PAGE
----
PNS Daily Newscast - March 22, 2018 

New research finds stiffer prison terms do not deter drug use. Also on our nationwide rundown: we will take you to a state where 4 in 10 adults have gun; and “ghost” fishing gear killing whales and seals on the West Coast.

Daily Newscasts

Indian History Rewritten for Montana

May 28, 2008

Pablo, MT – Montana educators have a new option when it comes to teaching the history of the state's Native American people. Education in Indian history and culture is required by state law, and a new set of four books will help schools comply. Author Julie Cajune with the Tribal History Project is a former teacher, and says she became involved because most books on Native American history are inaccurate, and sometimes insulting.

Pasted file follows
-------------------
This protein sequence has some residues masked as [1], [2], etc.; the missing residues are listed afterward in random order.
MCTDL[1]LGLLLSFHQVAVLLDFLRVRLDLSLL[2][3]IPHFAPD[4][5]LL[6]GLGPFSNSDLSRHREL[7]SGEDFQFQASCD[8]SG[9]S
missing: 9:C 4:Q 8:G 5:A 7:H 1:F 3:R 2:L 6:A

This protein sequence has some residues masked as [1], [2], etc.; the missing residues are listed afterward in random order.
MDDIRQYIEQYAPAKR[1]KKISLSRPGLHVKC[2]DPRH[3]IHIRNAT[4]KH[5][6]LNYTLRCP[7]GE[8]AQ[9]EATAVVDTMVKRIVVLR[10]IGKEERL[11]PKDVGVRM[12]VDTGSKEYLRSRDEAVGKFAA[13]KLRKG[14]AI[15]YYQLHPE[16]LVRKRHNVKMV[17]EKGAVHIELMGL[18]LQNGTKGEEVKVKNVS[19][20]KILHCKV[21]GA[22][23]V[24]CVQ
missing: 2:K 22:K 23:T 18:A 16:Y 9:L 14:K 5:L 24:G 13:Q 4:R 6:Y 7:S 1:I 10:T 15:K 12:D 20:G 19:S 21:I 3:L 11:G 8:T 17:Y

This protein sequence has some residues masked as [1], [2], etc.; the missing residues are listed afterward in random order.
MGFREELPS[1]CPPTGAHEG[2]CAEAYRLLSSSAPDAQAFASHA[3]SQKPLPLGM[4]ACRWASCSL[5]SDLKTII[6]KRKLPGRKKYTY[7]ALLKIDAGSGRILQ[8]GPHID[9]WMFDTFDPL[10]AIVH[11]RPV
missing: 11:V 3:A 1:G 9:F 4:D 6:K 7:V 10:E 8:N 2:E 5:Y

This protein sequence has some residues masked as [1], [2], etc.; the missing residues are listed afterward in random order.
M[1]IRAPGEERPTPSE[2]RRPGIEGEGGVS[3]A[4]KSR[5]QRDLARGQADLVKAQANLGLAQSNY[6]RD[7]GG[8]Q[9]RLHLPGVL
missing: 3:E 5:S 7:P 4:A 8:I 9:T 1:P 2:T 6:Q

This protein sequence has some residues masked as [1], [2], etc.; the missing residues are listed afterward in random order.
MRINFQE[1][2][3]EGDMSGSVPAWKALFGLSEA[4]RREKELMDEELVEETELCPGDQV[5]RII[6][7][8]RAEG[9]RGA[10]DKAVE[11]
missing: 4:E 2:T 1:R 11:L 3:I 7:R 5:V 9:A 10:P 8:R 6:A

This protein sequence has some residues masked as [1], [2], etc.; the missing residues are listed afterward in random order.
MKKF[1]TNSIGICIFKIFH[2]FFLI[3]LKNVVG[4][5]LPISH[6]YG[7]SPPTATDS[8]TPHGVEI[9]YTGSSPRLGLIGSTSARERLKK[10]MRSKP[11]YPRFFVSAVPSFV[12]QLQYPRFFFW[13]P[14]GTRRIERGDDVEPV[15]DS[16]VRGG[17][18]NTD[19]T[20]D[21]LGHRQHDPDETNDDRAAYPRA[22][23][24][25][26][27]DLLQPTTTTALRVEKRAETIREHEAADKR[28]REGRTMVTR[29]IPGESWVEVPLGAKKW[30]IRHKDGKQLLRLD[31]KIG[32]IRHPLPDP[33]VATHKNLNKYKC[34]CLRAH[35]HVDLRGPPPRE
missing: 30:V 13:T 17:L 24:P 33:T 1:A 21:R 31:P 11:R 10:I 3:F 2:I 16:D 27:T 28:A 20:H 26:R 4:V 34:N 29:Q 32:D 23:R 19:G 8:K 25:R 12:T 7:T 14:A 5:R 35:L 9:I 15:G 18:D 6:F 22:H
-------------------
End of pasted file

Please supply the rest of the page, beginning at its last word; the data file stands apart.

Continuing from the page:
"Many offer a stereotypical representation of Indian people, most often in terms of the past, without showing that we have persisted into the contemporary 21st century."

Cajune says the books appeal to a wide audience, with a special focus on the lives of children. She shares a preview of one of the stories she says captures kids' attention.

"Both young boys and girls were taken by their parents to a vision quest site and left there for several days. The parents were hoping that the children would get their spiritual help."

Cajune based the books on audio recordings of tribal elders made in the 1930s, as well as field notes from anthropologists. The books are being presented for review today as part of the "Celebration of the Stories and History of the Salish, Pend d'Orielle and Kootenai People" event in Pablo.

Deborah Smith/Steve Powers, Public News Service - MT